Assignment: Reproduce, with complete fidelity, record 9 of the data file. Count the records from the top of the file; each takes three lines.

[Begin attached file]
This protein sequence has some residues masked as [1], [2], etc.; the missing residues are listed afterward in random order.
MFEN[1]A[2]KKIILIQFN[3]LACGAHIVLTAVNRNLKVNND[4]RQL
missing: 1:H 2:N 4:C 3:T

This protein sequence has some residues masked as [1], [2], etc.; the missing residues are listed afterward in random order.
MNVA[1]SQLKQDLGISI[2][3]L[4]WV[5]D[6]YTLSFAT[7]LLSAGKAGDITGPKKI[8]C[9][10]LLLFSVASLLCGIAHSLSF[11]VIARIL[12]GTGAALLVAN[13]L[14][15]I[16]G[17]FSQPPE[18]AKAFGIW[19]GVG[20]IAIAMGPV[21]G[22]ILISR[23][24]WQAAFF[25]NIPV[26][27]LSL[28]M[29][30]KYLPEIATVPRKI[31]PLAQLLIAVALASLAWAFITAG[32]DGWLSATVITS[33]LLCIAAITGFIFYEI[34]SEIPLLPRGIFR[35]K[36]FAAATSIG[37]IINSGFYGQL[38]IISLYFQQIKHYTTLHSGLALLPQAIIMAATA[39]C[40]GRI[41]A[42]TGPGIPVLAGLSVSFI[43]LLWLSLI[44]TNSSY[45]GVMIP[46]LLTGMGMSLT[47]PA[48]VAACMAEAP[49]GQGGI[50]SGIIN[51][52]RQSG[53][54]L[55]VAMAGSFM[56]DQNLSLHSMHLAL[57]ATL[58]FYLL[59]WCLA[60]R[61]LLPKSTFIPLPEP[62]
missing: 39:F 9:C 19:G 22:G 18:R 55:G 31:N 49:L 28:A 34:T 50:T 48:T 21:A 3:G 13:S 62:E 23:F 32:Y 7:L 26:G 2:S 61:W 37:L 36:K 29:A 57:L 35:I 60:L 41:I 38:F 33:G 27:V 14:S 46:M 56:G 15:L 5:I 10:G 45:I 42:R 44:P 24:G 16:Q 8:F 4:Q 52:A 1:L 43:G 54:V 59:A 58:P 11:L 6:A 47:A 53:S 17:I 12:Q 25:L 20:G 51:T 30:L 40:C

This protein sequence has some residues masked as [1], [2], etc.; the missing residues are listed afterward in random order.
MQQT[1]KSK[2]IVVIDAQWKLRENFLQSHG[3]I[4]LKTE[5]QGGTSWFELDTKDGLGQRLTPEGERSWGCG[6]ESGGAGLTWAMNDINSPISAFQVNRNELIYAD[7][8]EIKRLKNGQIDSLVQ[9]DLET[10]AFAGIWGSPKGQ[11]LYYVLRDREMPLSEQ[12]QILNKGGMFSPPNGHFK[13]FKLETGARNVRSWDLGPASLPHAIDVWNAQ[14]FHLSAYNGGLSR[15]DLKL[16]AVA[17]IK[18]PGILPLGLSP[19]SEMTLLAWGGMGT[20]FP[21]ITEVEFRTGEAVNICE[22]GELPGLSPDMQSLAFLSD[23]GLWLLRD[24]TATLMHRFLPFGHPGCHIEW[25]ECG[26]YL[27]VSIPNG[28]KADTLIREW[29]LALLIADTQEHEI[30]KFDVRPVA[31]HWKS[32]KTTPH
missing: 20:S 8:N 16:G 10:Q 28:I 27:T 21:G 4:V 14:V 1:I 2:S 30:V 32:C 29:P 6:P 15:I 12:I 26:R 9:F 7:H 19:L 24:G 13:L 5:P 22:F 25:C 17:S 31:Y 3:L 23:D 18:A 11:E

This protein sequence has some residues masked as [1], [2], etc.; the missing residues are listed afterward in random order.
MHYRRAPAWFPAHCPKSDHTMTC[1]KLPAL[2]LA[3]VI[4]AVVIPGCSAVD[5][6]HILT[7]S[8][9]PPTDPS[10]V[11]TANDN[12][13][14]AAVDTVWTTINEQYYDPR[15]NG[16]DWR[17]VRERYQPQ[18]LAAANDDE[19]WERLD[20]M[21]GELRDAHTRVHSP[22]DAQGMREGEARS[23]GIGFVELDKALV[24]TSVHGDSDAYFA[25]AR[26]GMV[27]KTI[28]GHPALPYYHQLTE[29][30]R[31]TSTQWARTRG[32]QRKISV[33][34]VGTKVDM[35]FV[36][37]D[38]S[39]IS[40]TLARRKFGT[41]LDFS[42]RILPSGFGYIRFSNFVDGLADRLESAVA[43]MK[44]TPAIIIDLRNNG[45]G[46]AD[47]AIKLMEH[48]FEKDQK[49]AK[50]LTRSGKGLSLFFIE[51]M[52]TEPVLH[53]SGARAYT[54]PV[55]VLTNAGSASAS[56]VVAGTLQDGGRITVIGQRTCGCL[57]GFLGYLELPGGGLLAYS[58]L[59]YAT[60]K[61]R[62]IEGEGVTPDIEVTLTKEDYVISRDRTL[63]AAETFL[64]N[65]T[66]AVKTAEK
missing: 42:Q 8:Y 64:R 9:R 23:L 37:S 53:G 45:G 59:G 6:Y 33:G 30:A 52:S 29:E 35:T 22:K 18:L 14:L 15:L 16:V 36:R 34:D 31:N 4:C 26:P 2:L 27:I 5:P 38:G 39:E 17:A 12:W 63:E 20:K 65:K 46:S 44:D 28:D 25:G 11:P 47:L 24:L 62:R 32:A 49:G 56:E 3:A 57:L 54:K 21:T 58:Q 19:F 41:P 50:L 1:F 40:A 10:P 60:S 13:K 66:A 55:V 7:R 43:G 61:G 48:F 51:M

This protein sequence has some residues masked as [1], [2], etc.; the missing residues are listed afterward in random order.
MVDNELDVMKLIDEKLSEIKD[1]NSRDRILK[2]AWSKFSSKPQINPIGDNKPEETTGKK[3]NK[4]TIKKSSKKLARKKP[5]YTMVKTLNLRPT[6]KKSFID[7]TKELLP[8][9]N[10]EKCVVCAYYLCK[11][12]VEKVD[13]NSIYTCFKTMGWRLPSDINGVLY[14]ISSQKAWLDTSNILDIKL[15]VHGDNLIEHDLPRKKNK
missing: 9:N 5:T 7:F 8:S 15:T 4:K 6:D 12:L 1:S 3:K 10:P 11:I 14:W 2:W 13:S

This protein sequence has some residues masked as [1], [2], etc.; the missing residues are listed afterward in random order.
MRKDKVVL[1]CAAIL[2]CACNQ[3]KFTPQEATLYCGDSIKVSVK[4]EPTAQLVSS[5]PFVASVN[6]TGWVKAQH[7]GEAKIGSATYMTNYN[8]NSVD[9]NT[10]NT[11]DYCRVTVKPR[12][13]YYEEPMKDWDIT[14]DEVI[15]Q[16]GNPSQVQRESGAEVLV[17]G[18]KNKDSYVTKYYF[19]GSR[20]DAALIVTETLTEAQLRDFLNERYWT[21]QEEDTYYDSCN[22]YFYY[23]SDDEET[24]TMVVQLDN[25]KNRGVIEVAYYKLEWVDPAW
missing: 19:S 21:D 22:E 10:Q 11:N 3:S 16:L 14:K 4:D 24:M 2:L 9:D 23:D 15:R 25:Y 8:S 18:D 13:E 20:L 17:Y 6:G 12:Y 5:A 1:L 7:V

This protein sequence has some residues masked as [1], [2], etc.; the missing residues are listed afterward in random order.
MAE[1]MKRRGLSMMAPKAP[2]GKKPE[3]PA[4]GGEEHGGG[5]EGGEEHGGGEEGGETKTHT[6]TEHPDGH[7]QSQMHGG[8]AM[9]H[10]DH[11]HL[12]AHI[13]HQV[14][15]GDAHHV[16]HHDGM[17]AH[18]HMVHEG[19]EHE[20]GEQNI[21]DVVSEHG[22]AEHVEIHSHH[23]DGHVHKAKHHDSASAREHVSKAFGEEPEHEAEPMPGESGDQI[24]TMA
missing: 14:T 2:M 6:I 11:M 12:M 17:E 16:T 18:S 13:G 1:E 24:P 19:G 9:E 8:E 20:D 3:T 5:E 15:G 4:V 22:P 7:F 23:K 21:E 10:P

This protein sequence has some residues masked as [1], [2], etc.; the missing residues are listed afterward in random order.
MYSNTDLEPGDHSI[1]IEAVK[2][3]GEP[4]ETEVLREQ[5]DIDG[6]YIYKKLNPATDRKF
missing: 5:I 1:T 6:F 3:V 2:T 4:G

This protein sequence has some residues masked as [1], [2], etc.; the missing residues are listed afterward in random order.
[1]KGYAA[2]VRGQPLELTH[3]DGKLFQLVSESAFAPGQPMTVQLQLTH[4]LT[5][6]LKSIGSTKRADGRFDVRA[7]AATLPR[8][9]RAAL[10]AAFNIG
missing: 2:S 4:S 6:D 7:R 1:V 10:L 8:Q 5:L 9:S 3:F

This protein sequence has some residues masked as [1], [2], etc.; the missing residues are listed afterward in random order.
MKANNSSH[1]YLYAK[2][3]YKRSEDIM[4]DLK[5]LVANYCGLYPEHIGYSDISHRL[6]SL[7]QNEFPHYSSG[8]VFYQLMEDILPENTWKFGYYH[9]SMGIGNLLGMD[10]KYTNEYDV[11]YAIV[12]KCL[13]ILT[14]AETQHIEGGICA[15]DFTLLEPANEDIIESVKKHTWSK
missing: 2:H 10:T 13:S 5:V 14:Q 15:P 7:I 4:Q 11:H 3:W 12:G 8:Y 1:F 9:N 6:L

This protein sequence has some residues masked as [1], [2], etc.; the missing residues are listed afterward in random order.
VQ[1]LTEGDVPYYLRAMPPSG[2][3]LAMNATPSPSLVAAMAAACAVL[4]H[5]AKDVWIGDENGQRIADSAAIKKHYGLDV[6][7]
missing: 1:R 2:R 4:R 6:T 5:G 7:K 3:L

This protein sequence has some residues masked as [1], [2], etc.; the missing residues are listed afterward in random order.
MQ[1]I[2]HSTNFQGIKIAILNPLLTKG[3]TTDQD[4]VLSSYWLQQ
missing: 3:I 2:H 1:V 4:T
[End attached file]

This protein sequence has some residues masked as [1], [2], etc.; the missing residues are listed afterward in random order.
[1]KGYAA[2]VRGQPLELTH[3]DGKLFQLVSESAFAPGQPMTVQLQLTH[4]LT[5][6]LKSIGSTKRADGRFDVRA[7]AATLPR[8][9]RAAL[10]AAFNIG
missing: 2:S 4:S 6:D 7:R 1:V 10:L 8:Q 5:L 9:S 3:F